If an inclined force is given, it should be divided into its horizontal and vertical components and then the resultant should be calculated. 8N 8 Sin 60° N 5N 5N 60° 8 Cos 60° N 6N 6N Thus, the sum of the forces in the horizontal direction , Rx = 5 + 6 + 8 Cos 60° = 15 N The sum of the forces in the vertical direction, Ry = 8 Sin 60° = 4√3 N Ry = 4√3 N Rx = 15 N Mechanics-3 By Aditya Abeysinghe 10

Now we want to find the single force (resultant force) which can stand along from the effect of these two forces. It is clear that, if an inclined force is given, it should be divided into its horizontal and vertical components and then the resultant should be calculated. Conversely, horizontal and vertical forces can be reduced to another inclined force, which can stand out with the same effect produced by the two individual and perpendicular forces. Thus, the above problem can be simplified to, Ry = 4√3 N R Ry = 4√3 N α Rx = 15 N R2 = Rx2 + Ry2 R2 = 152 + (4√3)2 Therefore, R = 16.52 N And, Tanα = Ry / Rx = 0.4619 Mechanics-3 By Aditya Abeysinghe Therefore, α = 24.79° R Rx = 15 N Ry = 4√3 N α Rx = 15 N 11

Principle: The total moment exerted by the individual forces around a point is equal to the the moment exerted by the resultant of these forces around that point. Consider the following diagram: F1 D F5 F3 A Consider point A F4 C C D R F2 B α A B X According to the principle, From the above principle, The moment of forces around A = F2 d – F1d = R x Sinα. The moment of the resultant of these Mechanics-3 By Aditya Abeysinghe Thus, x can be calculated. force around A 12

E.g.: Consider the following figureE D 5N 8N 6N F C 2N A 1N 4N B Taking the length of a side as 4 m, Calculate the following: i. Moment around points D and F. ii. The resultant of the system iii. The point where the resultant intersects the system. Mechanics-3 By Aditya Abeysinghe 13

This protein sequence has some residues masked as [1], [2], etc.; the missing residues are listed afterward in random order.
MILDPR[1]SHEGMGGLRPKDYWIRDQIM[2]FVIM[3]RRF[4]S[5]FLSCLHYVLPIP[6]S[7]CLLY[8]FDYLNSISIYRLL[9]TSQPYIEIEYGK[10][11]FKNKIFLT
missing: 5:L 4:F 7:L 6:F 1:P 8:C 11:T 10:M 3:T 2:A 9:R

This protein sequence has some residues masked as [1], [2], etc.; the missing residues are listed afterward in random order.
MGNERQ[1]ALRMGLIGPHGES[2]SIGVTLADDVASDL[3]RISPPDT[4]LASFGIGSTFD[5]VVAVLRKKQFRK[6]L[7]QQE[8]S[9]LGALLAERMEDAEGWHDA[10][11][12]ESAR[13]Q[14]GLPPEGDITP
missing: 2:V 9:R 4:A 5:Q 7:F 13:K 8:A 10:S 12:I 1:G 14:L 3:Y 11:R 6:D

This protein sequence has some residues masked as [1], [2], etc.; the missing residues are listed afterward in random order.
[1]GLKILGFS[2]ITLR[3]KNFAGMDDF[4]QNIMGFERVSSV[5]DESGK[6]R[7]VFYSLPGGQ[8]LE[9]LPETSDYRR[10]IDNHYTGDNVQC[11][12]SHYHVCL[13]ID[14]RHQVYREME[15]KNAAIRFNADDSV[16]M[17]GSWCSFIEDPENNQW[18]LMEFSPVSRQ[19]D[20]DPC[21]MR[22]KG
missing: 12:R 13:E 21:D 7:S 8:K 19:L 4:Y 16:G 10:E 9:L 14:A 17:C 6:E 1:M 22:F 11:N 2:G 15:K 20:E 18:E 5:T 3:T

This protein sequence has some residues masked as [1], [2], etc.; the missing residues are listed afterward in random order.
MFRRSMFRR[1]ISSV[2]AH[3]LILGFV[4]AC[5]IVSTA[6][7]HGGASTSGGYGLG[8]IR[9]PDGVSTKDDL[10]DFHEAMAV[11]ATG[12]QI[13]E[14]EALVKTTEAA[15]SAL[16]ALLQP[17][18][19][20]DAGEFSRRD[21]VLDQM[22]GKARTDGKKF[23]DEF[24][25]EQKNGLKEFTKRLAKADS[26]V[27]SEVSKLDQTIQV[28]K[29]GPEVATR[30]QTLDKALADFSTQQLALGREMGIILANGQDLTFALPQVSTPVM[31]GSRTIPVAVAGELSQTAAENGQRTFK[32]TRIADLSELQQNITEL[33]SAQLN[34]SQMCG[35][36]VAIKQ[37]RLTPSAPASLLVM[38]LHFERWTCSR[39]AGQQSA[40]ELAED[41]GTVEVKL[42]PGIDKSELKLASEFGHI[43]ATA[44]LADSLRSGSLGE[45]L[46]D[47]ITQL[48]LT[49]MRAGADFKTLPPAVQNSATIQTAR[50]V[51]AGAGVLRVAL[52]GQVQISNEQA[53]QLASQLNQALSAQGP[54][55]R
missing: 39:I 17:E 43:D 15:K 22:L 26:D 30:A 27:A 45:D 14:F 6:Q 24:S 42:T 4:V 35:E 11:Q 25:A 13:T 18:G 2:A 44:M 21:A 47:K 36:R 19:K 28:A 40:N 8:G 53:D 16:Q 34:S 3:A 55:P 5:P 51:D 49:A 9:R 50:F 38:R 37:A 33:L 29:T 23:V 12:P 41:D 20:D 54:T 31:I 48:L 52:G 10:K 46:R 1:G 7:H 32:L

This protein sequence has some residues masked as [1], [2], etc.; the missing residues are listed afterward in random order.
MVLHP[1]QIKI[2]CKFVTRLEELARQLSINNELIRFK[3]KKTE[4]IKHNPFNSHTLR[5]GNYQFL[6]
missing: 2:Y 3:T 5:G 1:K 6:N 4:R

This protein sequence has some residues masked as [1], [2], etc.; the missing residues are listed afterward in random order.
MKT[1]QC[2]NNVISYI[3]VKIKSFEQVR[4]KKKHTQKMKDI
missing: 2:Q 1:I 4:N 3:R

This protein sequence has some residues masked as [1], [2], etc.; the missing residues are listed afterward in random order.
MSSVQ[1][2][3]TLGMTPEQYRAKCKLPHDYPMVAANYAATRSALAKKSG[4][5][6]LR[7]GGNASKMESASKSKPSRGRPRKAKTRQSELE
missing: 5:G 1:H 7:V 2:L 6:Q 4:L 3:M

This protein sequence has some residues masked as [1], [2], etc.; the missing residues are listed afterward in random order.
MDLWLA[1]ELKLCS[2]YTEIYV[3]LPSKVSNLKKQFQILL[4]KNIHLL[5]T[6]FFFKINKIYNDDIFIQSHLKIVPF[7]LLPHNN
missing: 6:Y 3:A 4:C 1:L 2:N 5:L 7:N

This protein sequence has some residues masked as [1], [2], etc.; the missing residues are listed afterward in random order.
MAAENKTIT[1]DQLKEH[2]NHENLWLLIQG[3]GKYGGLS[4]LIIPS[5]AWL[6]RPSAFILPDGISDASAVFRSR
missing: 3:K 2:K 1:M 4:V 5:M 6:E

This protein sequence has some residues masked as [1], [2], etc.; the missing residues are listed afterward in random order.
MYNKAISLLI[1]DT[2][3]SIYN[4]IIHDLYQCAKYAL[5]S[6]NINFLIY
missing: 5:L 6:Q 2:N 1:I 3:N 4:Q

The system can be expanded as follows: E 5N D 8 Sin60° 6 Sin60° 8 Cos60° 6 Cos60° C F 2 Sin60° 1 Sin60° 2 Cos60° 1 Cos60° A 4N B Rx = 4 + 1 Cos60° - 6 Cos60° -5 + 8 Cos60° - 2 Cos60° = 3.5 N Thus, the clockwise moment about D = -(8 Cos60° × 2√3 ) + (8 Sin60° × 2) + (2 Sin60° × 4) + (2 Cos60° × 4√3) – (4 × 4) – (1 Cos60° × 4√3) = -5.62 Nm (counterclockwise direction) Therefore, moment about D = 5.62 Nm Thus, the counterclockwise moment about F = ( 5 × 2√3) + (4 × 2√3) + 6Sin60° × 8 + (1 Sin60° × 6) + (1 Cos60° × 2√3) = 79.67 Nm(counterclockwise direction) Therefore, moment about F = 79.67 Nm Ry = 2 Sin60° + 1 Sin60° + 6 Sin60° + 8 Sin60° = 14.72 N Mechanics-3 By Aditya Abeysinghe 14

RY = 14.72N R Thus, the resultant is, R2 = RX2 + RY2 = (3.5 N)2 + (14.72N)2 Therefore, R α RX= 3.5 N = 15.13 N and α = 77° To find where the resultant intersects the system, the system can be symplified as, D E E D 5N 8N 6N F F R C 2N A 1N 4N C α A B The moment of forces around A = The moment of the resultant of these force around A 5.62 Nm = R Sinα × (4 – x) – R CosαMechanics-3Solving Abeysinghe 2.03 m × 4√3 . By Aditya this, x = B X Therefore, the resultant intersects 15 2.03m right of A.

Center of mass The center of mass on any object is any point where the total mass of the object is concentrated. The center of mass of a simple laminar body can be calculated as follows: Step 1: Tie the body to a fixed point so that the tesion of the string is equal to the weight of the body. Step 2: Rotate the object by some degrees either in the clockwise direction or in the counterclockwise/anticlockwise direction and follow step 1. Mechanics-3 By Aditya Abeysinghe 16